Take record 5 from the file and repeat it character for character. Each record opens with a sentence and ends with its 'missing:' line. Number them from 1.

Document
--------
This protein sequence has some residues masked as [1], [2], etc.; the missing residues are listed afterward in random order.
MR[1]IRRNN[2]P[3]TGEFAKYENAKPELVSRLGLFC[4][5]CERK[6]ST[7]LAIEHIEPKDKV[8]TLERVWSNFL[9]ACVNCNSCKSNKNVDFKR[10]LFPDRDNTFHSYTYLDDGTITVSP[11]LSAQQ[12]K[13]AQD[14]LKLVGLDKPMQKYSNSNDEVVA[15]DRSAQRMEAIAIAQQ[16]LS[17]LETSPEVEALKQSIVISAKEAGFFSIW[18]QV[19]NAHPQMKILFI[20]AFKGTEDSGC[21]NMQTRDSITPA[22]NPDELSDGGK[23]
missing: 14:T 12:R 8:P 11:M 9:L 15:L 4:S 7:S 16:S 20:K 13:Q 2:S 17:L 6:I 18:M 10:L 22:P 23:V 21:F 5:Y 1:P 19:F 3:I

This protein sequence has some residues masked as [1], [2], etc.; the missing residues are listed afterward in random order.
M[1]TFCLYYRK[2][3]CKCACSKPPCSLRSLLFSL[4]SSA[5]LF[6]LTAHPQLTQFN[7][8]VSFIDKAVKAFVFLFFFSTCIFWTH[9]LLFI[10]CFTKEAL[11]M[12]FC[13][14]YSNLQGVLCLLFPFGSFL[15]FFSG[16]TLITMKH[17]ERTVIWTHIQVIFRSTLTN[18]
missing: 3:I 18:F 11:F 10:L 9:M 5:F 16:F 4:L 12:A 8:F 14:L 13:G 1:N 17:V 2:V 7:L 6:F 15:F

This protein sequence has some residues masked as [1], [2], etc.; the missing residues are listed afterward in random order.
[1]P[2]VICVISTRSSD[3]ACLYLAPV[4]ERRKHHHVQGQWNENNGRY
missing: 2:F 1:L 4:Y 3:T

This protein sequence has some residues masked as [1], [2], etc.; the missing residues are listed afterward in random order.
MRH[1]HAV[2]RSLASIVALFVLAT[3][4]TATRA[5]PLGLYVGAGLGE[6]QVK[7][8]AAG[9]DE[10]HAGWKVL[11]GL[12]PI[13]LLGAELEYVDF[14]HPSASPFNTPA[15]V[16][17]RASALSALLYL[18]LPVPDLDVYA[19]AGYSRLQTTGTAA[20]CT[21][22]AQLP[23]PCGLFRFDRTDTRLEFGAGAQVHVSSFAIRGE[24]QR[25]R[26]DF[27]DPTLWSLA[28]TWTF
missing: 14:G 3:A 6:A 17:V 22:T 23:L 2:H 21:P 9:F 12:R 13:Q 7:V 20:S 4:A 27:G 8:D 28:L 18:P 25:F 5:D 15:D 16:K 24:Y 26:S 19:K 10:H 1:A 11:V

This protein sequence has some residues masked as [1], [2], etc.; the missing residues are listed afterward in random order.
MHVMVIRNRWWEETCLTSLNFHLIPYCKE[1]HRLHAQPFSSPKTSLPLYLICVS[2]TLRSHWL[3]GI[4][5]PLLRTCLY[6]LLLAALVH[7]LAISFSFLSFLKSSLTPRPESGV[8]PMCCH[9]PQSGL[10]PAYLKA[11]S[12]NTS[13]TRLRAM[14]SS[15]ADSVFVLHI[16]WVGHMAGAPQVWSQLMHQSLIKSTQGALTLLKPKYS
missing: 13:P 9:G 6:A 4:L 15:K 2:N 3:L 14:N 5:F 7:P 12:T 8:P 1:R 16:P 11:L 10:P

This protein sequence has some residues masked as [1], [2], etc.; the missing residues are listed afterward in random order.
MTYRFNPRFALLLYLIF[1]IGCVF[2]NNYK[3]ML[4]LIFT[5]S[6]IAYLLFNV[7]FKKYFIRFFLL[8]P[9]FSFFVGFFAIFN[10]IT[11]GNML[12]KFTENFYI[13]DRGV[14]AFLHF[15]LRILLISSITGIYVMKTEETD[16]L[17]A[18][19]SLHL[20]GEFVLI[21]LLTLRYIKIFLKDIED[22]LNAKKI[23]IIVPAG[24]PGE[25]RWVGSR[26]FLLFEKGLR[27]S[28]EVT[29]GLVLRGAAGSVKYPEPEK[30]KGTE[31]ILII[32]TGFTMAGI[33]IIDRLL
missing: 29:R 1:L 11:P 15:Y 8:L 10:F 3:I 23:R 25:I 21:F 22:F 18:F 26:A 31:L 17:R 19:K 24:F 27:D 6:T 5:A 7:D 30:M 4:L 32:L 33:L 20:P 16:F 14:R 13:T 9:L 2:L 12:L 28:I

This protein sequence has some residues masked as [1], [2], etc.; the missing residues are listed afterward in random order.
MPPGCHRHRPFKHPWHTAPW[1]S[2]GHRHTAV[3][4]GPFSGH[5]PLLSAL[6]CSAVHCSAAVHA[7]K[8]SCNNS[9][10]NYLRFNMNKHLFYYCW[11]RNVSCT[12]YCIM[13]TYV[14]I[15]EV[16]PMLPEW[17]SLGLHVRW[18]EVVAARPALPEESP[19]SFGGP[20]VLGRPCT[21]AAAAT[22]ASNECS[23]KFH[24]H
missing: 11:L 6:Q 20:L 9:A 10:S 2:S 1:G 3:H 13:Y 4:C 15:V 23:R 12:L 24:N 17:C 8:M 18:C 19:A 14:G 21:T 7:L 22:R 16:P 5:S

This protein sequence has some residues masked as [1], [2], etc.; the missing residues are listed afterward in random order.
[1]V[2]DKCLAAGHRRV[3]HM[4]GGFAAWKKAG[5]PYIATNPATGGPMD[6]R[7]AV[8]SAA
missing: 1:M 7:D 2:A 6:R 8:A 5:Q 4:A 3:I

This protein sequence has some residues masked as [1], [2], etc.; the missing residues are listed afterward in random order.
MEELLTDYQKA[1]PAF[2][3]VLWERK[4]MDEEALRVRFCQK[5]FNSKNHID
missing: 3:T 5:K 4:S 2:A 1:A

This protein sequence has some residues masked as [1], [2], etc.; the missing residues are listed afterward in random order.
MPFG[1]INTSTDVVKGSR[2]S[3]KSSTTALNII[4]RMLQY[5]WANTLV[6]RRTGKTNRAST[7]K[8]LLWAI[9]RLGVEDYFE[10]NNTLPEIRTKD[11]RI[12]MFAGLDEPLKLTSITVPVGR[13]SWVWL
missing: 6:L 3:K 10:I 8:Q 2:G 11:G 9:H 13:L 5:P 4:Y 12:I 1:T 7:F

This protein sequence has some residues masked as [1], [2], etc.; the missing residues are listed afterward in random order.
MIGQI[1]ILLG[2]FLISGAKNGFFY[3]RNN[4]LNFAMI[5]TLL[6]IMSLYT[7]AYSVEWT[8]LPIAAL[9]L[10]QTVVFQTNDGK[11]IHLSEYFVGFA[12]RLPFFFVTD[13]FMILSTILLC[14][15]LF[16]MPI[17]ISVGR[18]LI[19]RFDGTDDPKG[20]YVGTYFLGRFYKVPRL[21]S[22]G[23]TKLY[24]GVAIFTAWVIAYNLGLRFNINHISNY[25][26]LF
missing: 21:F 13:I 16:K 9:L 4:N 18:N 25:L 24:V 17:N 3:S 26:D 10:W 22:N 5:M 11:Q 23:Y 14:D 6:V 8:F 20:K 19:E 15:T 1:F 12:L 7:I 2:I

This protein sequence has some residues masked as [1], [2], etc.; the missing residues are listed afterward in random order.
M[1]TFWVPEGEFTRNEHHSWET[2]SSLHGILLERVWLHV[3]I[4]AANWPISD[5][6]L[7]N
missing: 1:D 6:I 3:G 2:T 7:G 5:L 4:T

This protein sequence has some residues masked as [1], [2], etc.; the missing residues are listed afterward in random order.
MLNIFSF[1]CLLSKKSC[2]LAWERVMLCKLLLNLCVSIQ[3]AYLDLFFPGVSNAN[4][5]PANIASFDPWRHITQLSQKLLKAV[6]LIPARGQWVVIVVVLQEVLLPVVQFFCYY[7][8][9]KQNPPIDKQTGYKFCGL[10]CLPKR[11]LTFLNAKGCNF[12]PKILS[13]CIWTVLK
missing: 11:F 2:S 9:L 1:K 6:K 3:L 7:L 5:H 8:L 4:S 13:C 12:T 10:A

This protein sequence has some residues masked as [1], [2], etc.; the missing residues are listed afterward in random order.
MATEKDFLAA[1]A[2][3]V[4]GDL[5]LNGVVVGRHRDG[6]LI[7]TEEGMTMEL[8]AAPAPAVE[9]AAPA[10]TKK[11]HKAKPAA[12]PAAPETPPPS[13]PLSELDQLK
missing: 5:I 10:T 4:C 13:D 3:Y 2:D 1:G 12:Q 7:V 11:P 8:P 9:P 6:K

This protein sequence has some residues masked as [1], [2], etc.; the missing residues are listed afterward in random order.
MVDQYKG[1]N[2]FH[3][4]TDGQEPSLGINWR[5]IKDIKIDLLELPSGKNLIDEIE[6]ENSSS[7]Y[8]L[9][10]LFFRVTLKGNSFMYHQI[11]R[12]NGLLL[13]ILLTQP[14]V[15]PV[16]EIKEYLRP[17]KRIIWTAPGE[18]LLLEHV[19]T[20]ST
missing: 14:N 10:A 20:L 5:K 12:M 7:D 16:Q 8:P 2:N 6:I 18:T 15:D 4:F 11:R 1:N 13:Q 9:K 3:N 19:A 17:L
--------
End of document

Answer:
This protein sequence has some residues masked as [1], [2], etc.; the missing residues are listed afterward in random order.
MHVMVIRNRWWEETCLTSLNFHLIPYCKE[1]HRLHAQPFSSPKTSLPLYLICVS[2]TLRSHWL[3]GI[4][5]PLLRTCLY[6]LLLAALVH[7]LAISFSFLSFLKSSLTPRPESGV[8]PMCCH[9]PQSGL[10]PAYLKA[11]S[12]NTS[13]TRLRAM[14]SS[15]ADSVFVLHI[16]WVGHMAGAPQVWSQLMHQSLIKSTQGALTLLKPKYS
missing: 13:P 9:G 6:A 4:L 15:K 2:N 3:L 14:N 5:F 7:P 12:T 8:P 1:R 16:P 11:L 10:P